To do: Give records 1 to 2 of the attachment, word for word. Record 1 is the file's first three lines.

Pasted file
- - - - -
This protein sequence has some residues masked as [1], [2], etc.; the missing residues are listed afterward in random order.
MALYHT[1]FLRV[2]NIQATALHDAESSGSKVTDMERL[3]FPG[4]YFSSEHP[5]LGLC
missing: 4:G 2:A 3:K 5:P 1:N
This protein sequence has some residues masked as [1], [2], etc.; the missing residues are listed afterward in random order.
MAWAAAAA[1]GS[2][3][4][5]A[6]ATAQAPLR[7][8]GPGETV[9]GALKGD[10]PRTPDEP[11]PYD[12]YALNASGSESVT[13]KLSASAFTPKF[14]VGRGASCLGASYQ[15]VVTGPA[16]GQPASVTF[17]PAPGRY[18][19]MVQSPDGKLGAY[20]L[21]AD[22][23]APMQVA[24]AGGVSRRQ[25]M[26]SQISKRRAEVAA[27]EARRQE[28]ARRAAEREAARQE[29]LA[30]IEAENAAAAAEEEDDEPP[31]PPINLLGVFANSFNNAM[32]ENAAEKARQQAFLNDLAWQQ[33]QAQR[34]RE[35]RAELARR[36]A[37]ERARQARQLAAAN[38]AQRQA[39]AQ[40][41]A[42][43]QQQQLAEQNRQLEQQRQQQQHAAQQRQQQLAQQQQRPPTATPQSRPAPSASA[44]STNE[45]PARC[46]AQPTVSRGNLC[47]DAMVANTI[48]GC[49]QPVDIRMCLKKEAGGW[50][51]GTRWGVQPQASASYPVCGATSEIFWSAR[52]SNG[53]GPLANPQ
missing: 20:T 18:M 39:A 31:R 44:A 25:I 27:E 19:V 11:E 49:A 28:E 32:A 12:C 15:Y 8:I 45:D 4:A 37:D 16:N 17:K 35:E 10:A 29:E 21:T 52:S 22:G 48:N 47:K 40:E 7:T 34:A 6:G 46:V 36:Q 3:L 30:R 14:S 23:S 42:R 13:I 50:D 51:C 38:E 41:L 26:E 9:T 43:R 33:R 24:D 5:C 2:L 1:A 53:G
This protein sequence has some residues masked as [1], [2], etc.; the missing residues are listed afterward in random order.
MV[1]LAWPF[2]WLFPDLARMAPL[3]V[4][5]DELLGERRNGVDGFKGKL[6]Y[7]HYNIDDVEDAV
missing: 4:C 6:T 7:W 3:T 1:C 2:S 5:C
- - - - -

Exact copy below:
This protein sequence has some residues masked as [1], [2], etc.; the missing residues are listed afterward in random order.
MALYHT[1]FLRV[2]NIQATALHDAESSGSKVTDMERL[3]FPG[4]YFSSEHP[5]LGLC
missing: 4:G 2:A 3:K 5:P 1:N
This protein sequence has some residues masked as [1], [2], etc.; the missing residues are listed afterward in random order.
MAWAAAAA[1]GS[2][3][4][5]A[6]ATAQAPLR[7][8]GPGETV[9]GALKGD[10]PRTPDEP[11]PYD[12]YALNASGSESVT[13]KLSASAFTPKF[14]VGRGASCLGASYQ[15]VVTGPA[16]GQPASVTF[17]PAPGRY[18][19]MVQSPDGKLGAY[20]L[21]AD[22][23]APMQVA[24]AGGVSRRQ[25]M[26]SQISKRRAEVAA[27]EARRQE[28]ARRAAEREAARQE[29]LA[30]IEAENAAAAAEEEDDEPP[31]PPINLLGVFANSFNNAM[32]ENAAEKARQQAFLNDLAWQQ[33]QAQR[34]RE[35]RAELARR[36]A[37]ERARQARQLAAAN[38]AQRQA[39]AQ[40][41]A[42][43]QQQQLAEQNRQLEQQRQQQQHAAQQRQQQLAQQQQRPPTATPQSRPAPSASA[44]STNE[45]PARC[46]AQPTVSRGNLC[47]DAMVANTI[48]GC[49]QPVDIRMCLKKEAGGW[50][51]GTRWGVQPQASASYPVCGATSEIFWSAR[52]SNG[53]GPLANPQ
missing: 20:T 18:M 39:A 31:R 44:A 25:I 27:E 19:V 11:E 49:A 28:E 32:A 12:C 15:Y 8:I 45:D 4:A 37:D 16:N 17:K 35:E 10:A 29:E 21:T 52:S 22:G 48:N 47:K 40:E 7:T 34:A 6:G 46:V 36:Q 3:L 30:R 14:S 23:S 42:R 13:I 50:D 51:C 38:E 41:L 26:E 9:T 43:R 33:R 24:D 5:C 2:L 1:A 53:G